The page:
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“Covert” Neurofeedback Tweaks Brain in ASD



>> NARRATOR: Young people with autism spectrum disorder thought they were just playing a picture puzzle game while in an MRI scanner. In fact, the game was rigged -- by their own brain activity. The more participants spontaneously activated social brain circuitry known to be underconnected in autism, the more pieces of the puzzle filled in to reveal the picture. Since the game was controlled by their own circuit connectivity, the participants were unwittingly tuning up their own brains. Scan following the in-scanner brain sessions, revealed increased connectivity between two key networks of the social brain that don't talk with each other often enough in ASD. What's more, participants parents noted improvements in their children's social behavior that correlated with the increased circuit chatter. The National Institute of Mental Health scientists who conducted the pilot study say such covert neurofeedback may someday help to treat disorders of circuit underconnectivity.

>> ALEX MARTIN: What we've done is to focus on a particular disorder, in this cas autism. Where we already know that certain parts of what's called the social brain are not talking to each other the way they should. And to take advantage of that knowledge to pinpoint those areas that are communicating poorly and to use a form of positive reinforcement to try to get them talking to each other more strongly, better.

>> MICHAL RAMOT: It's just a game. They like playing games. Everyone likes games. We put people in the scanner. And then we get real time activity from the scanner. So we know what's happening in their brains at every given second of time. So participants start out with this blank screen. And we tell them that there's a picture hidden underneath the screen. And they somehow have to reveal the picture. And they don't know how. And we don't tell them anything. And they ask, well "How to I do this?" And I say just try. Try and reveal the picture. We have these two target networks that we're trying to get to communicate better. But in typically developing individuals they do communicate a lot more than they do in patients with ASD. Parts of the social brain that are involved in all kinds of social processing. Something about development caused them to wire in the wrong way. So it's not a trivial point that we can change them this way. We want to see if changing the networks will change behavior. Whenever the networks are configured the way we want them to be, a piece of the picture comes up. And if they are in the right configuration, then it will show a piece of the puzzle. And then they also get this kind of upbeat sound, just so they know to pay attention. They never quite figure it out. But they just have these strategies they come up with. They have to think that they're doing something, and they have no idea what's going on. But they know that they're supposed to control it, because we tell them to try. Nobody's ever come close to what we're actually doing. I think part of it is that they don't necessarily know that it's the brain that's doing it. If they beat their previous high score, then they get an extra bonus. So they're motivated to try and beat their score every day. And they want to get better. They get very excited when they get better. Everybody likes winning. Right? And there's always activation taking place in the brain, even when we don't think it's doing anything. There's an optimal way, we thin, for this organization of spontaneous activity. And in patients with autism and other neurodevelopmental disorders, then this pattern is disrupted. And some brain regions are not talking to each other the way they should be. And what happens if you have a task, an explicit task -- Like a behavior training paradigm -- then you're just reactivating these bad network configurations. Activating the same networks that wired in a suboptimal way. When we do neurofeedback, we go directly to the networks. And it's directly rewarding the networks instead of going through behavior, which would not activate the right networks. So we show pictures that are completely unrelated. They're not social. They don't have people in them. They don't have text. They're just abstract. So that way they don't activate the networks that we're trying to censor.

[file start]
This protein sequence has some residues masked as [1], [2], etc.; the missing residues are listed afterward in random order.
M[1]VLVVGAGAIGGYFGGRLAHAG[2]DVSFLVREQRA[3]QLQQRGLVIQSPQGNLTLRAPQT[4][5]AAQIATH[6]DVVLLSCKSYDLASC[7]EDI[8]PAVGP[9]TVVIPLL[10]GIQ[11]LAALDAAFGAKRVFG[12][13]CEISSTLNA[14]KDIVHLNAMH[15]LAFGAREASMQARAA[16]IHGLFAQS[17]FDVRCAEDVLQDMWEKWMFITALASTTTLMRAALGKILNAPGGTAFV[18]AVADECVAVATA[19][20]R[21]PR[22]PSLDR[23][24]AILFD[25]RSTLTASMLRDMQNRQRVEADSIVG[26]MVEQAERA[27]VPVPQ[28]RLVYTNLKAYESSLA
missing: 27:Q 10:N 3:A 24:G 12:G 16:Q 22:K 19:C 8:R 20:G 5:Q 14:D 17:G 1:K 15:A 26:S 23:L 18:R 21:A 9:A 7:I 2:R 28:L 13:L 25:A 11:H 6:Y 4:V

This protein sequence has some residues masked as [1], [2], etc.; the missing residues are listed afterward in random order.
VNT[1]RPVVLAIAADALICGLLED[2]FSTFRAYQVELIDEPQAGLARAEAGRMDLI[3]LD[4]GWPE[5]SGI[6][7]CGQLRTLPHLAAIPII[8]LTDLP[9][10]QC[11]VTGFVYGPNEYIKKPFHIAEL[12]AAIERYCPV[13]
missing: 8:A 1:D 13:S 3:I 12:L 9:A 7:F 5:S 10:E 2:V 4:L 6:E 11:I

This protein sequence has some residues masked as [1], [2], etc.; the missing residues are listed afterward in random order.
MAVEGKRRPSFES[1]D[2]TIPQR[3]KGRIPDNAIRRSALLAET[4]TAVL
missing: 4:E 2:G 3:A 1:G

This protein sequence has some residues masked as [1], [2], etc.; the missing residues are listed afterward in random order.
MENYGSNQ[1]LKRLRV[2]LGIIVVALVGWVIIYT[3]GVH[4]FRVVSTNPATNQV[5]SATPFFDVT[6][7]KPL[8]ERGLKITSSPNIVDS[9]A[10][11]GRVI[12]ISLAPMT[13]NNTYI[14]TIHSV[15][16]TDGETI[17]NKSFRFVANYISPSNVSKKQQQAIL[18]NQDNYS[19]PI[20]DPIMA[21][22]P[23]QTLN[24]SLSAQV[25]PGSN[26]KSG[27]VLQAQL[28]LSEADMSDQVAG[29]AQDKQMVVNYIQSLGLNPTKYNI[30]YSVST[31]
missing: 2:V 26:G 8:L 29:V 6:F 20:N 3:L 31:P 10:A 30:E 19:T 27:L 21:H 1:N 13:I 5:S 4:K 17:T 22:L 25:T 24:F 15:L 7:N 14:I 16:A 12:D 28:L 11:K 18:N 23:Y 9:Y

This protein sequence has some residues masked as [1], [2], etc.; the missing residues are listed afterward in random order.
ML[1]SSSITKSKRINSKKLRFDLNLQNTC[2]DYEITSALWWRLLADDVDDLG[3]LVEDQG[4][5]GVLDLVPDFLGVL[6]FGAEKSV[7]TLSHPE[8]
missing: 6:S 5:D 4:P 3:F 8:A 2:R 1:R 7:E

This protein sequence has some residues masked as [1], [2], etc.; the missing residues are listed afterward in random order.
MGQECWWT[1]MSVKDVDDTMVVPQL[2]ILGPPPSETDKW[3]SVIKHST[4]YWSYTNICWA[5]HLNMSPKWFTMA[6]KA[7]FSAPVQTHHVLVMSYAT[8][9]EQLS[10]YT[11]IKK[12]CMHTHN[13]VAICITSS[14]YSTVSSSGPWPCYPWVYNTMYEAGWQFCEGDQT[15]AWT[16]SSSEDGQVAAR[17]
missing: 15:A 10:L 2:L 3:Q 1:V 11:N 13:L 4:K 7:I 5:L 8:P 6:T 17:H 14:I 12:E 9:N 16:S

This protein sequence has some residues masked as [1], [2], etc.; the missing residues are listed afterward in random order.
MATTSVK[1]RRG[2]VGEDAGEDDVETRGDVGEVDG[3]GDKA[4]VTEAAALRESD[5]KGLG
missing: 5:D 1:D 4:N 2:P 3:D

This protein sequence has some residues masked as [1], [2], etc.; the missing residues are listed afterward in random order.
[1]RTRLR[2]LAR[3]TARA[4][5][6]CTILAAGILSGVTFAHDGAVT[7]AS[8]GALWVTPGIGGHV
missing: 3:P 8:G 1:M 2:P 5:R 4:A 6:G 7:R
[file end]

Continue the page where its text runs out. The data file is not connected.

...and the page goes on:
>> ALEX MARTIN: With regard to treatment, it's really very unlikely that people are going to be using fMRI and MRI scanners, because it's very expensive, it's very time-consuming. EEG would be much more practical, because it's ubiquitous. The EEG machines are all over the place. It's cheaper. It's much easier to implement, and so on. And in that case, you'd just have to know what the EEG signature was for that was associated with with what we already have documented is going on in the brain using MRI. So that's like a long-term goal of how this kind of neurofeedback might be able to be translated into some kind of clinical application.